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Anny Scoones: Tale of a Saskatchewan pioneer, Captain Vancouver's troubles

I’m sure we have all done an abundance of reading over the previous week or two. If you are wondering what to read next, I have several suggestions.

I’m sure we have all done an abundance of reading over the previous week or two. If you are wondering what to read next, I have several suggestions.

Last year, I embarked on a brief but pleasant vacation to the almost too ­enchanting town of Niagara on the Lake. If you have never been there, well, it’s as if you are strolling through the pages of a storybook: great leafy trees and neat wooden houses painted in tasteful cream and off-white, with charcoal grey slatted shutters and red geraniums evenly placed in white window boxes, and a scrubbed red brick path up to the quaint doorsteps, where a watering can might sit under a gleaming polished brass mailbox.

And then there’s the slightly choppy lake, its gentle waves washing up on the smooth boulders placed strategically along the sandy shore. On a clear day, you can see Toronto’s CN tower in the hazy distance. We stayed in a hotel that looked quite elegant on the outside but smelled of chlorine and musty carpet inside.

The magical main street consists of fragrant soap shops, gelato cafes, bicycle rentals, wine-tour kiosks and colourful storefronts full of kites and wind socks and cotton T-shirts. But tucked away on a ­narrow side street, where the grass was slightly longer and not given quite enough water to keep it lush, and the waste can on the corner needed a fresh coat of paint, was a little bookstore.

That’s where, escaping a humid southern Ontario morning, I discovered an ­entertaining book titled Around the World in 80 Novels by Henry Russell (2019, CICO Books).

I had read several of the author’s suggestions, but not A Place Called Winter by prolific British writer Patrick Gale, listed under the Canada chapter. It’s a fabulous book!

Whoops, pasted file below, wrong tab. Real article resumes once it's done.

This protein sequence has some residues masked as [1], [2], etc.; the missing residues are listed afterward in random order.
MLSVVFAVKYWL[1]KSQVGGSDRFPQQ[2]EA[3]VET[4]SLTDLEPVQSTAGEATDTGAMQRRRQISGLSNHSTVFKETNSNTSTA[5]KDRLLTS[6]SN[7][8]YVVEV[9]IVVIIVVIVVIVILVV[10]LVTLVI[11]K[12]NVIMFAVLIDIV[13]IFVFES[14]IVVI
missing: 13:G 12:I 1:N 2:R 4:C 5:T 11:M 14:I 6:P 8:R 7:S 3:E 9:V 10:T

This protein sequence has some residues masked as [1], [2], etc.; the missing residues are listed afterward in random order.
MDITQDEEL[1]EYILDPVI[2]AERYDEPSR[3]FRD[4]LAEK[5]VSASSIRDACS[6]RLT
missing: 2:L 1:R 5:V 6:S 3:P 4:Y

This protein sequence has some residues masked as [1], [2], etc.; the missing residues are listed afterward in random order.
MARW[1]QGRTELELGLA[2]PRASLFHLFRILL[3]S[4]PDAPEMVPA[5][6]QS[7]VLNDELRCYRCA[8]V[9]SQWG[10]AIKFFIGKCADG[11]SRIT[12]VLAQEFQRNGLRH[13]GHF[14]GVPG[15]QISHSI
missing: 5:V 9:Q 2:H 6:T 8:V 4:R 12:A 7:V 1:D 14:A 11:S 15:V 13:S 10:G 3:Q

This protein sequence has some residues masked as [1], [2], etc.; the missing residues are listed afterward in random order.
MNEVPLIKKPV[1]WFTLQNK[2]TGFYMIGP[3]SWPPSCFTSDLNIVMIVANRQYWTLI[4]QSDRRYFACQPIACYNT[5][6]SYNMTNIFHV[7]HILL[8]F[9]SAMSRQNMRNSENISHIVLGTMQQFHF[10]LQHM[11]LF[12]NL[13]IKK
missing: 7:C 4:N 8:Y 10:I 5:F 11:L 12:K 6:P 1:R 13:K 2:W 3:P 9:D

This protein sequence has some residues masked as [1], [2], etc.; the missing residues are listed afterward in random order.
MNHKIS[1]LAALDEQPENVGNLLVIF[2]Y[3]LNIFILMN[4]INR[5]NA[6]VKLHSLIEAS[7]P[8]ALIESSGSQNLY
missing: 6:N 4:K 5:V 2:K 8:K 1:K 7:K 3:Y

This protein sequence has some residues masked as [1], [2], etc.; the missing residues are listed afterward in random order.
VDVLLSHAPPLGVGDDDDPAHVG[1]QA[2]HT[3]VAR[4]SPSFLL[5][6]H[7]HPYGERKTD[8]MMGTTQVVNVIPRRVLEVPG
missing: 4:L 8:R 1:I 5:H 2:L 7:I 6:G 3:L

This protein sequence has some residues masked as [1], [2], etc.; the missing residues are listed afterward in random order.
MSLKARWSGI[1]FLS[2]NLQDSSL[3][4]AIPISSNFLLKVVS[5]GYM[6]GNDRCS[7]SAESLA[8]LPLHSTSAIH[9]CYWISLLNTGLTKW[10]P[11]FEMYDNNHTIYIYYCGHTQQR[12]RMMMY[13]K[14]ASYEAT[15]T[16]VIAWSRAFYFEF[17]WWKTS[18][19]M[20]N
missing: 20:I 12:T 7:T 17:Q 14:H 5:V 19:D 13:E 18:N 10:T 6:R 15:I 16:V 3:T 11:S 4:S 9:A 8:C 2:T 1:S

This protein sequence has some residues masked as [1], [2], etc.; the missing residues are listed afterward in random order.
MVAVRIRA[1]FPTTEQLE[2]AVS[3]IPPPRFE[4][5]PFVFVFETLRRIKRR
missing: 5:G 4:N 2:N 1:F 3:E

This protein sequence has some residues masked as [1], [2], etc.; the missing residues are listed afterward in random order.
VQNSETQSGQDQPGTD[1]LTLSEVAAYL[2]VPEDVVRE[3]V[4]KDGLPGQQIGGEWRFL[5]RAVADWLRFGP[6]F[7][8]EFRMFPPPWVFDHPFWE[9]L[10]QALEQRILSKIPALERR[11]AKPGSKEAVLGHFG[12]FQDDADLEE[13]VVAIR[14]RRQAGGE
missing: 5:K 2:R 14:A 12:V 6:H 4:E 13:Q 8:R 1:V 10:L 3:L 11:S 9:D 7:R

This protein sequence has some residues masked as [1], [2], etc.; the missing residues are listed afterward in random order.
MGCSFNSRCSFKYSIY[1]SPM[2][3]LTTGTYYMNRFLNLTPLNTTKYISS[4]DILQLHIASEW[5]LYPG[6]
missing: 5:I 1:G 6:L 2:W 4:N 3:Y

The captivating story is about a kind, sensitive fellow named Harry Cane who is shunned by 1908 British high society and ends up, via Halifax and the Canadian National Railway, in a town called Winter on the Saskatchewan prairie. There, Harry embarks on tilling the hard, untouched barren landscape from sunup to sundown. The story actually made me physically ache — and recall my farm days lugging buckets of warm mash to my dear sows in much tamer North Saanich.

If you need an exciting, well-researched read, full of vivid description of everything from what scurvy does to your body (“the gums swell and become spongy and blood soaked”) to the dramatic and flamboyant, rather prettily portrayed (according to the illustration) Lieutenant John Meares, to a seaman’s beating with the dreaded cat-o’-nine-tails, then I recommend Madness, Betrayal and the Lash: The Epic Voyage of Captain George Vancouver by Stephen R. Brown (2008, Douglas and McIntyre).

I had no idea that our golden hero who stands so dignified atop our legislature endured such humiliation in his home country — the cartoon of him being so cruelly ridiculed is heart-wrenching. Madness, insanity, mental illness, mental challenges ­ call it what you will, in Vancouver’s day there was very little sympathy for it (think of how they locked people, especially women, in dim, dank attic lofts). We have come so far in so many ways.

My favourite novel of 2020, which I all too briefly mentioned in a previous article and read slowly over the holidays, is Orphans of Empire by Grant Buday (2020, Brindle and Glass). Taking place between Captain Vancouver’s voyages and when Harry Cane broke the harsh prairie land, this novel tells the story of three rather lost souls endeavouring to make a life in the new colony of British Columbia— there’s a vast amount of mud and rats, stumps, rain, alcohol and corruption, but a lot of tenderness as well, and a very sensitive, delicate portrayal of the First Nation people who were present, but in a rather sad way, silent amongst all the confused activity and conundrums of the new settlers.

I know when a novel has captured me when I say to myself: “Get your money and leave the bastard! ”

The description of a certain Mr. Begbie, quite distinguished in his velvet red coat and high leather boots, reclined in the warmth of a vessel’s cabin, slowly chugging up the muddy, freezing Fraser in the dead of winter, remains imprinted on my mind.

After reading these three captivating books, and pondering the immense ­struggles of our past, my frustration with my new Christmas lights that burnt out within a day seems to be quite a minor issue.